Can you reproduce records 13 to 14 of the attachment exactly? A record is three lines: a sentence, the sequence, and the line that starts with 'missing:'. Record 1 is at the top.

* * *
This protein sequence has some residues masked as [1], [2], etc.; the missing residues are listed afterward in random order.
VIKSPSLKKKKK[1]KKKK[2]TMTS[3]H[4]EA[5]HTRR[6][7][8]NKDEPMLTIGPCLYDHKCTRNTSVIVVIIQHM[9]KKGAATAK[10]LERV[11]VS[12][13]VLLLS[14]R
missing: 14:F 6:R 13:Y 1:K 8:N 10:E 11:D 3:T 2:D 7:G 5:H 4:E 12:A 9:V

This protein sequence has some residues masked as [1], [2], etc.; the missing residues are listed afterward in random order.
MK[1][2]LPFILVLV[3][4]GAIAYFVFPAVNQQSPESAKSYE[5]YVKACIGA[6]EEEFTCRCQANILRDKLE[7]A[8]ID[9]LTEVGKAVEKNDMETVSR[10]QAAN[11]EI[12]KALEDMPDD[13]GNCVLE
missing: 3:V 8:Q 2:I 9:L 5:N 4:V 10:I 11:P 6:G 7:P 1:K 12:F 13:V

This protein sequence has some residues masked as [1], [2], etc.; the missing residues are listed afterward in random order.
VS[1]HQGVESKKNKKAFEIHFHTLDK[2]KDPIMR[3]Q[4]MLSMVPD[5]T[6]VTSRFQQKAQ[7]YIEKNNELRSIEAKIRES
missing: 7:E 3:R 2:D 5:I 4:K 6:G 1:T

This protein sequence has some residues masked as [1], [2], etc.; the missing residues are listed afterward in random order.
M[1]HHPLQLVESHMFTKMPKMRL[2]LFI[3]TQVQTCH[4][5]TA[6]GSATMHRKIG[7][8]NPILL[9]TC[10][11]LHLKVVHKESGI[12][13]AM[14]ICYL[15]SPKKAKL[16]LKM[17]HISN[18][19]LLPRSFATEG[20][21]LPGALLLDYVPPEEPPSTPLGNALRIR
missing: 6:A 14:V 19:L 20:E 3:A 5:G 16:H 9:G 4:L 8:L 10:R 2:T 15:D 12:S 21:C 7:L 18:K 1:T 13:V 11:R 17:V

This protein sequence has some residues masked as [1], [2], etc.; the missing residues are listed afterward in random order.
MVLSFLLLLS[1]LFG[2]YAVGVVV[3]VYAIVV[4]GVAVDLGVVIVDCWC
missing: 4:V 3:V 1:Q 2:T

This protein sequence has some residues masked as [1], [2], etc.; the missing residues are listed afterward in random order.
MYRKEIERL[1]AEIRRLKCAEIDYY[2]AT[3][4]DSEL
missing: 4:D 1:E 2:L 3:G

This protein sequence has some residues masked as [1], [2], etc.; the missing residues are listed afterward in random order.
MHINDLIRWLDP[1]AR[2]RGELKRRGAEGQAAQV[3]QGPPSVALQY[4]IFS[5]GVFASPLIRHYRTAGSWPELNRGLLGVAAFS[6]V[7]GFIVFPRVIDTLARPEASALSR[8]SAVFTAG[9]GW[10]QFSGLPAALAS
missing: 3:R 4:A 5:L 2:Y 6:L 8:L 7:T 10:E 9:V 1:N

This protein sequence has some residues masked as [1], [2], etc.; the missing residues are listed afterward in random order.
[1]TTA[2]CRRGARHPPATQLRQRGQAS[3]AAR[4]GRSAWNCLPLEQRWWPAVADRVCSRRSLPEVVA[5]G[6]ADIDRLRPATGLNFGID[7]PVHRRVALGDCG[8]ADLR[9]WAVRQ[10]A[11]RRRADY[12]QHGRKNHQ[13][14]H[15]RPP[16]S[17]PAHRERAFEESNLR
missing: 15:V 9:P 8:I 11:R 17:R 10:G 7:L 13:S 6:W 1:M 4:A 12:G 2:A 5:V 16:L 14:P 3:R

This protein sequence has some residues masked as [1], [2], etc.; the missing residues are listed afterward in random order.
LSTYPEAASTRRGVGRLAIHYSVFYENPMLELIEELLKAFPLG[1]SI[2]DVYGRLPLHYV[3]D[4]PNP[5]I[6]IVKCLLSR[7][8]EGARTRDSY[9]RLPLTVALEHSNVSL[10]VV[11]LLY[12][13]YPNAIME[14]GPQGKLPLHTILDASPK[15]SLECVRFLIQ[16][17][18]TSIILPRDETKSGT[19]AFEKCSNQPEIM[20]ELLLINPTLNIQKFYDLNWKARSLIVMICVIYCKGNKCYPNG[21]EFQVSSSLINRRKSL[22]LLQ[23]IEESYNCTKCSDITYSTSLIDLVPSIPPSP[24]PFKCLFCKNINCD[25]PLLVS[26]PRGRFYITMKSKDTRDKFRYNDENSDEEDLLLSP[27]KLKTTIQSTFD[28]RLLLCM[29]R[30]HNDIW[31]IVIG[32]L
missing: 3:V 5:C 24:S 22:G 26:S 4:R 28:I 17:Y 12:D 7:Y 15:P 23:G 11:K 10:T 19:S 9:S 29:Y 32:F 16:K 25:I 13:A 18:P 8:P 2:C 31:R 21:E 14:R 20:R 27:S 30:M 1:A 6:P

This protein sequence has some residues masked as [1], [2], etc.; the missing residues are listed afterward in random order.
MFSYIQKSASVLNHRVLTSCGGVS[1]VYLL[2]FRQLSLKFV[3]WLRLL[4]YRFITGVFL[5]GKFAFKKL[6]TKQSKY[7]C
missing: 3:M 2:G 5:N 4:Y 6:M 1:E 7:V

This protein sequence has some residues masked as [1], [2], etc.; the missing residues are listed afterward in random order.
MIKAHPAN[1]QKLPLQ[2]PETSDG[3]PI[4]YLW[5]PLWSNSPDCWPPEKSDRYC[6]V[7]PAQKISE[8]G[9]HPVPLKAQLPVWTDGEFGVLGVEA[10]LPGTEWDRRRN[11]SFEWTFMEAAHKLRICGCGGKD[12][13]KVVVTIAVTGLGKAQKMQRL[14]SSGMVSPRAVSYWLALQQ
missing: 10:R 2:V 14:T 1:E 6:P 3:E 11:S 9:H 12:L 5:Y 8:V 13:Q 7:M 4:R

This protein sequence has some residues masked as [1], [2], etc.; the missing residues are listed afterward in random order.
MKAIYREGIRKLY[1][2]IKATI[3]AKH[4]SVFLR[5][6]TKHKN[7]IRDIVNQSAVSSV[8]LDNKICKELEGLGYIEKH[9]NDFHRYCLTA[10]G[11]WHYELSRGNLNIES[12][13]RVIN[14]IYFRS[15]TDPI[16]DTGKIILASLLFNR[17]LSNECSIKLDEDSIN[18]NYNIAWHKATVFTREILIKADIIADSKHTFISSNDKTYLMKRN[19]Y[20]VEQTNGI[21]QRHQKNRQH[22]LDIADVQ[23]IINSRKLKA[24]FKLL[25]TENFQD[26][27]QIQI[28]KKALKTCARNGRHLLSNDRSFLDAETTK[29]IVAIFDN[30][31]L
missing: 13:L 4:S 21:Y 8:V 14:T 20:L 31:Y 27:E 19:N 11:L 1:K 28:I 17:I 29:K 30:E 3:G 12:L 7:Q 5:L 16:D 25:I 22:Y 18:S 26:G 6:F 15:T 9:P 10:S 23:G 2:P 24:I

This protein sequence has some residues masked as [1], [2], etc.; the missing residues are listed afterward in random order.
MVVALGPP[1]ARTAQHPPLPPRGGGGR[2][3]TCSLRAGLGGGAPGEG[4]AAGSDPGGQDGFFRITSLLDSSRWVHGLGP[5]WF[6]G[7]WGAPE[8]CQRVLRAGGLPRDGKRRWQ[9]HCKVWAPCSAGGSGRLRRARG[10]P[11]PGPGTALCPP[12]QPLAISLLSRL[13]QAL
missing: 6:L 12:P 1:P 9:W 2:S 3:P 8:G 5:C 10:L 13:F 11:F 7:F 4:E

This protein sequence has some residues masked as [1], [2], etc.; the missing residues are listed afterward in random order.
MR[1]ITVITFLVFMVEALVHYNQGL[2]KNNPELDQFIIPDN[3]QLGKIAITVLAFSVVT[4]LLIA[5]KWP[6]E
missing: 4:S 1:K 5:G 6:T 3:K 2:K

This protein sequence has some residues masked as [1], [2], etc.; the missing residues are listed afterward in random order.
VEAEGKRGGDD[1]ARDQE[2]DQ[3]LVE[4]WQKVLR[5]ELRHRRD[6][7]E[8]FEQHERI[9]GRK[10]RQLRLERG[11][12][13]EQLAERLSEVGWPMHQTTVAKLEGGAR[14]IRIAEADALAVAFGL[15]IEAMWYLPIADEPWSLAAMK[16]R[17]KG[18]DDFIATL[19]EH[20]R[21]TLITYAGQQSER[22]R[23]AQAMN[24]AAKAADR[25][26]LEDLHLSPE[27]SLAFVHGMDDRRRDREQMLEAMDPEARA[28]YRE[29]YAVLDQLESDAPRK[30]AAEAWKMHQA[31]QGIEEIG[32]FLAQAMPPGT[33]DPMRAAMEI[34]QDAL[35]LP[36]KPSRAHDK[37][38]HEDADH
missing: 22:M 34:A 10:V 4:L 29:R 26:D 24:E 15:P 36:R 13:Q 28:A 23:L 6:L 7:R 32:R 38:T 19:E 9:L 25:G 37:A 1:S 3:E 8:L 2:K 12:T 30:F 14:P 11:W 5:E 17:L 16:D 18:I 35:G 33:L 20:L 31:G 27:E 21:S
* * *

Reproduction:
This protein sequence has some residues masked as [1], [2], etc.; the missing residues are listed afterward in random order.
MVVALGPP[1]ARTAQHPPLPPRGGGGR[2][3]TCSLRAGLGGGAPGEG[4]AAGSDPGGQDGFFRITSLLDSSRWVHGLGP[5]WF[6]G[7]WGAPE[8]CQRVLRAGGLPRDGKRRWQ[9]HCKVWAPCSAGGSGRLRRARG[10]P[11]PGPGTALCPP[12]QPLAISLLSRL[13]QAL
missing: 6:L 12:P 1:P 9:W 2:S 3:P 8:G 5:C 10:L 13:F 11:F 7:F 4:E

This protein sequence has some residues masked as [1], [2], etc.; the missing residues are listed afterward in random order.
MR[1]ITVITFLVFMVEALVHYNQGL[2]KNNPELDQFIIPDN[3]QLGKIAITVLAFSVVT[4]LLIA[5]KWP[6]E
missing: 4:S 1:K 5:G 6:T 3:K 2:K